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Brenz

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About Brenz

  • Title
    Member

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  • Gender
    Male
  • Location
    UK
  • Occupation
    Software Engineer

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  1. Actually using them and just getting as many different certificates as you can aren't the same thing, knowledge you don't use will soon be forgotten. Either way a few years of actual work experience far exceeds any cert especially with the pace of technology.
  2. Honestly you're wasting your time. The certificates you're going after aren't all that desirable and after a few years of not using them as good as worthless especially after getting unrelated certificates on top. Decide what you actually want to do, find a recognised educational course, complete it and get a job in that area. I lead a team of 5 for a FTSE 100 company and regularly interview software engineers, show me actual work experience any day!
  3. Experience > Qualifications. Get a degree to find your first job or start at a really small company that doesn't even require that and then work your way up learning as you go. Equally doing a job you actually want is worth a lot more than a job you applied for just because it pays more.
  4. Any government should be looking to protect the privacy of its citizens. Private companies in many cases hold more data about people than the government and it should be protected. Facebook may not have stolen any information but it would seem in some cases (Android call logs) they have collected more information than what was appropriate. PII (Personally Identifiable Information) covers a lot more than what you have listed. Anything that can be used to identify a person including a Name is PII. Yes GDPR doesn't come in until next month however its an extension to existing country specific data protection like the Data Protection Act 1998 in the UK and it could be argued that some of their current practices are not compliant such as the collection (and continued storage) of call and message logs. GDPR is hardly a joke, the fine is actually 4% of global annual turnover. So using Facebook's turnover last year a fine could be as much as $1.6 billion on on profits of $15.9 billion, that's over 10% plus potentially needing to pay compensation to individuals and prison sentences for executives. The fine is also calculated using turnover of the Ultimate Holding Company, so a breach in YouTube would be calculated based on turnover of Alphabet as a whole.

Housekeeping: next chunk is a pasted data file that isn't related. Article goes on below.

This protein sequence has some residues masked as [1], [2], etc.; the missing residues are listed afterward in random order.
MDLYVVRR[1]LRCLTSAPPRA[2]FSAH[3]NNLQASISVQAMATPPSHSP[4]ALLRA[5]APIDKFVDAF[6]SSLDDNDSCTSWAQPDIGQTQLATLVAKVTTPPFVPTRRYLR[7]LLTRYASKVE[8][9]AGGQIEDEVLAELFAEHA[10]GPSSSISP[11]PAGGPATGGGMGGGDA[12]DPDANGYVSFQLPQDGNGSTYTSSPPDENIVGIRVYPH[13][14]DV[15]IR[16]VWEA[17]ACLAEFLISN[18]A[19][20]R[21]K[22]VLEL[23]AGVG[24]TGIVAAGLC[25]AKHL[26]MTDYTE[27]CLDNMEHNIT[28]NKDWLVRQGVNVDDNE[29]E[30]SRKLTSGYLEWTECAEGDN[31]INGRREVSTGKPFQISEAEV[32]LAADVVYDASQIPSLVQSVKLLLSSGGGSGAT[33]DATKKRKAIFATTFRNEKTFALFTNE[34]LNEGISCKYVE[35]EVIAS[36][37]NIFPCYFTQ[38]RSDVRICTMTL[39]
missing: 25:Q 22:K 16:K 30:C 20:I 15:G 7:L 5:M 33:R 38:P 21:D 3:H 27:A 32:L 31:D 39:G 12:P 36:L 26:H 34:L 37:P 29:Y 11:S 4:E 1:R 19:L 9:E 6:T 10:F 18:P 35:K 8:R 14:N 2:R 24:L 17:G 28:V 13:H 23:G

5. A degree certainly isn't the perfect solution however actually being assessed goes a way towards identifying where people make mistakes and put them back on the correct path. The problem with learning online is there is too much incorrect or outdated information out there and people often end up going the wrong way and picking up bad habits. Yes the list is based on my experiences however I feel most of the wider points are valid. Yes any version control experience is great and you could replace Linux with Windows but the rest should be relevant in most companies and if they aren't they should be. Other qualifications/certifications can help as well as professional memberships. I'm a member of the BCS and have completed Certified Scrum Master training. Keeping skills up to date and learning new things is just as important once in a job.
  6. I have 3 Star Wars ducks on my desk